Situated along the Atlantic Ocean, the coastal plains of Craven County are an ideal location for raising a family or a relaxing getaway. Many people traveling in the area choose to drive, enjoying the ocean views and forest backdrop of the Croatan National Forest.For those flying, there are four airports within about two hours’ drive with numerous air carriers to choose from. One airport is right in New Bern but offers limited service, but a major airport is 150 miles away with numerous options for travelers.The county has public transportation, and the area is also served by a Greyhound Station.AIRPORTSAlbert J. Ellis Airport264 Albert Ellis Airport RoadRichlands, NC 28574 910-324-1100www.flyoaj.comAlbert J. Ellis Airport is near Jacksonville and about 55 miles from MCAS Cherry Point. The airport serves residents in the coastal region in places such as Morehead City, Surf City and throughout Onslow County and eastern North Carolina. American Airlines and Delta Air Lines offer daily flights to and from Charlotte and Atlanta.Ground transportation includes taxi, hotel shuttle and rental car service. Five rental car companies offer services to travelers at the airport: Avis, Budget, Enterprise, Hertz and National-Alamo.Coastal Carolina Regional Airport200 Terminal DriveNew Bern, NC 28562 252-638-8591www.newbernairport.comLocated in New Bern, less than a block from U.S. Highway 70, the airport offers as many as 10 flights daily, including regional jet service, with shorter lines and parking just a few steps away from the terminal. American Airlines and Delta Air Lines offer frequent flights to and from East Coast hub airports.Ground transportation includes taxi, hotel shuttle and rental car service. Five rental car companies offer services to travelers at the airport: Avis, Budget, Enterprise, Hertz and National-Alamo.Raleigh-Durham International Airport2400 John Brantley Blvd.Morrisville, NC 27560 919-840-2123www.rdu.comRaleigh-Durham International Airport (RDU) is about 150 miles from MCAS Cherry Point and is served by nine major carriers: Air Canada, Alaska Airlines, Allegiant Air, American Airlines, Delta Air Lines, Frontier Airlines, JetBlue Airways, Southwest Airlines and United Airlines. Travelers can choose from more than 40 nonstop destinations on one of 400 daily flights from RDU.Ground transportation includes 11 rental car companies, Greyhound, Amtrak, a regional bus service, a number of shared transportation options, and taxi and limo services.Wilmington International Airport1740 Airport Blvd., Suite 12Wilmington, NC 28405 910-341-4125www.flyilm.comWilmington International Airport is about 95 miles from MCAS Cherry Point and has two major carriers, American Airlines and Delta Air Lines, with nonstop service to Atlanta, Charlotte, New York City, Philadelphia and Washington, D.C. Ground transportation includes eight rental car services, and taxi and limo services.PUBLIC TRANSPORTATIONCraven Area Rural Transit System (CARTS)2822 Neuse Blvd.New Bern, NC 28562 252-636-4917www.cravencountync.gov/departments/trn.cfmCARTS serves Craven, Jones and Pamlico counties. The system operates a fleet of 32 vehicles, including specially modified vans to accommodate the elderly and/or handicapped and a variety of other vehicles such as standard vans, converted vans, mini-buses and sedans. The service operates from 5 a.m. to 6 p.m. Monday through Friday.For more information on fares and the system’s service area, visit the website.New Bern Greyhound Station4010 Dr. Martin Luther King Jr. Blvd.New Bern, NC 28562 252-633-3100Toll Free 800-231-2222www.greyhound.comGreyhound provides bus service between several points in North Carolina and across the United States. Call for hours of operation and ticketing schedules, or book online.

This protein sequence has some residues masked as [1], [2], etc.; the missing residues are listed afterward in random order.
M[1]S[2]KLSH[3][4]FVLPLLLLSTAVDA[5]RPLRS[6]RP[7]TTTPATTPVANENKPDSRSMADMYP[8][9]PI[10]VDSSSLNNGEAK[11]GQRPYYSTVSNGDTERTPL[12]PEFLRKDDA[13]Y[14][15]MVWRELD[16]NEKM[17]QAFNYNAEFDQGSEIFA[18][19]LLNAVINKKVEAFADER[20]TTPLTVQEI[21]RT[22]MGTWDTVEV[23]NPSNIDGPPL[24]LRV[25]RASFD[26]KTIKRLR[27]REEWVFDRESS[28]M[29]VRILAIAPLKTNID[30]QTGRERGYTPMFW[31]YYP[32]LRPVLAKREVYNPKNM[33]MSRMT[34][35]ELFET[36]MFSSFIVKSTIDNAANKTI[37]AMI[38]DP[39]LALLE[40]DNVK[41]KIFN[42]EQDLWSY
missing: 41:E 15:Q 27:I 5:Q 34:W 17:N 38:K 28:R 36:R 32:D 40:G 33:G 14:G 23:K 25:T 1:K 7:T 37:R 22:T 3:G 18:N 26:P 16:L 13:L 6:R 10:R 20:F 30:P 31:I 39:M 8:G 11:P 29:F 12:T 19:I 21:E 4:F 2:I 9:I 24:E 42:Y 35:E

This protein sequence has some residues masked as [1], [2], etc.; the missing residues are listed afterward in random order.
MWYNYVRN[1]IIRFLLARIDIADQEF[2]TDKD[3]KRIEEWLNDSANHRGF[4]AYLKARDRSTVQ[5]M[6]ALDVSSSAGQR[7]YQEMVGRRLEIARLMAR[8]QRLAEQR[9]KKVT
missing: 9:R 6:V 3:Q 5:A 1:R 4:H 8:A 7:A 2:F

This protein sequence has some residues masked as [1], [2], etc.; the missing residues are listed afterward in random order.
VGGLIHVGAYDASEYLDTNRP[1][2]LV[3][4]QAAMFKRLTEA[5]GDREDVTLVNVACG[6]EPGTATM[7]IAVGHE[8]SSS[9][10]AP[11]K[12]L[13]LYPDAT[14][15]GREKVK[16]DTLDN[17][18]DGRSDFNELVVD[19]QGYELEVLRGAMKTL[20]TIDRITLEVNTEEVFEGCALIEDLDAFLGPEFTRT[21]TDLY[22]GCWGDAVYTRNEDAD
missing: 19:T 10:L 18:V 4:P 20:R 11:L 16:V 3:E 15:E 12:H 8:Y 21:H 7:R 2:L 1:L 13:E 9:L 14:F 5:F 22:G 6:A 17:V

View Comments Jay McGuiness as Josh Baskin in production art for “Big”(Photo: Matt Crockett) It’s time! Big, the celebrated 1996 Broadway musical based on the 1988 film, will make its long overdue West End premiere at the Dominion Theatre this fall. Morgan Young will direct and choreograph the production, a transfer from the 2016 Theatre Royal Plymouth staging, set to play a limited nine-week run from September 6 through November 2. Jay McGuiness will repeat his acclaimed performance as Josh Baskin.Big centers on 12-year-old Josh, who wants nothing more than to be big. When a mysterious Zoltar machine grants his wish, he finds himself trapped inside an adult’s body as he is forced to live and work in a grown-up world. He is surprised when his childlike innocence has a transforming effect on the adults he encounters.Big features a Tony-nominated book by John Weidman and a Tony-nominated score by David Shire (music) and Richard Maltby (lyrics). The West End production will feature musical supervision by Stuart Morley, with set and costume design by Simon Higlett, lighting design by Tim Lutkin, video design by Ian Galloway and sound design by Terry Jardine and Avgoustos Psillas.Additional casting will be announced soon.